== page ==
Impact of Drop Breakup and Hail Fall Speed on Supercell Cold Pools in a Multiparameter WRF/DART EnKF Simulation

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Thursday, 6 November 2014: 5:30 PM
Madison Ballroom (Madison Concourse Hotel)
Anthony E. Reinhart, Texas Tech University, Lubbock, TX; and C. C. Weiss, D. C. Dowell, and H. Morrison

An ongoing study is considering the ability of numerical weather prediction microphysical parameterizations to properly simulate supercell cold pools. Inaccuracies in these parameterizations have led typically to an overestimation of high-level clouds, precipitation amounts, and magnitude of evaporative cooling, which impact the evolution and strength of the supercell updraft, vorticity generation, and cold pool. Two-moment microphysical schemes address several issues with particle size distributions, but challenges remain to further improve the effectiveness of these parameterizations. For instance, the method of raindrop breakup and hail fall speeds used in these schemes lead to a large difference in cold pool temperature and evolution.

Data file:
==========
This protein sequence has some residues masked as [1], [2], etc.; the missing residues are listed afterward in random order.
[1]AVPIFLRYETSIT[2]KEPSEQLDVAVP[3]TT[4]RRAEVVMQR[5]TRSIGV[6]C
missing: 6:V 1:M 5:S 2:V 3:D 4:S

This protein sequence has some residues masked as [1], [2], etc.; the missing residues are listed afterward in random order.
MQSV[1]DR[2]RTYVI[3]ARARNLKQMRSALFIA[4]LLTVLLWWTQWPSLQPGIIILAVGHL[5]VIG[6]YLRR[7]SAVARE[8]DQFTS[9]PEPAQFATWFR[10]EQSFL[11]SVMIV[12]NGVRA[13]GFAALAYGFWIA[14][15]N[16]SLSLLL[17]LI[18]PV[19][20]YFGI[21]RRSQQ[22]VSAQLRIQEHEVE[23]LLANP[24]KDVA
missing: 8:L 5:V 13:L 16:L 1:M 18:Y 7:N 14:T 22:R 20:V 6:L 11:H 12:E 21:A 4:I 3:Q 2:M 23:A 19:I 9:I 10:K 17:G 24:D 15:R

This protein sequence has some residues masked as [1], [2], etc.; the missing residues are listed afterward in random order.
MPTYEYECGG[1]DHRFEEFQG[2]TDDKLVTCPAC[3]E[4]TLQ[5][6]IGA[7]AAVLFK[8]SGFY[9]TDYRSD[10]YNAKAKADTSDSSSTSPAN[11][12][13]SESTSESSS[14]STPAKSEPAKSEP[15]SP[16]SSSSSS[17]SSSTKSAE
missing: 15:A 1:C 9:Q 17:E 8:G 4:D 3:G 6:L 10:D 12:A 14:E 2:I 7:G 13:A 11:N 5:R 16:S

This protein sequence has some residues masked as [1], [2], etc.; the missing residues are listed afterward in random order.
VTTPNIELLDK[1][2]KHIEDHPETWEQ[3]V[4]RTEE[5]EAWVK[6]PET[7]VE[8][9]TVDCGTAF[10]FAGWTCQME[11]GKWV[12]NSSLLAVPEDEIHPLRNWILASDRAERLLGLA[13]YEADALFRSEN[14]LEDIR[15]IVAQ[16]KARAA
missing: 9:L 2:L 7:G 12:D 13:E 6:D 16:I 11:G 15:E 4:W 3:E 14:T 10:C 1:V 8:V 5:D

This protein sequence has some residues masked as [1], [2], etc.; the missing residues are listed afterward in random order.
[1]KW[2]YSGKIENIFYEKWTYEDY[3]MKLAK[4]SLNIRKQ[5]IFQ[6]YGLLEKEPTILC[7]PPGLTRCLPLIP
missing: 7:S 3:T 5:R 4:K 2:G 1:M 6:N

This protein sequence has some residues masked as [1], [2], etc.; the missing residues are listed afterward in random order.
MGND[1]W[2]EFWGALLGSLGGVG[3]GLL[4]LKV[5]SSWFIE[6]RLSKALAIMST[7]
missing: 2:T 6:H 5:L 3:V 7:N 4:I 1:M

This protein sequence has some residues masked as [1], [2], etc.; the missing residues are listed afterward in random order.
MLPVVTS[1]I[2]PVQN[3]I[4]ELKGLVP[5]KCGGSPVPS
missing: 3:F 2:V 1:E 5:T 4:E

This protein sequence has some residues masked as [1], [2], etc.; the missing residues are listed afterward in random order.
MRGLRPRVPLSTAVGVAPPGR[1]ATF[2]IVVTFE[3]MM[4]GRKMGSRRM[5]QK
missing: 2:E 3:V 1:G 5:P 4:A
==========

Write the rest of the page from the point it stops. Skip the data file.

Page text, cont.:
This study investigates a case from the Verification of the Origins of Rotation in Tornadoes Experiment 2 (VORTEX2) to determine the effect of changes in the aggressiveness of a drop breakup scheme and hail fall speed present in the Morrison microphysics parameterization on a supercell cold pool. The full physics simulations are run with the Data Assimilation Research Testbed (DART) software, using an EnKF technique coupled with the Weather Research and Forecasting (WRF) model, where WSR-88D and mobile radar radial velocity data are assimilated onto a 1 km domain every two minutes. The EnKF technique is used in order to minimize the initial condition error and otherwise best produce the observed atmospheric state, allowing for a focus on differences that can be attributed to the changes in drop breakup and/or changes in the fall speed of hail. Each ensemble member has varying drop breakup aggressiveness and a different hail fall speed leading to a larger spread of realistic values. Results will show that varying the drop breakup parameter and changes to the hail fall speed lead towards a more accurate cold pool in the ensemble mean or a subset of the ensemble mean when compared to observations taken at a high spatial and temporal resolution by 12 StickNet probes that gathered thermodynamic and kinematic data of the supercell as it passed over them. The changes in drop breakup and hail fall speed lead to differences between the observations and the simulations in terms of areal coverage, shape, and magnitude of the cold pool.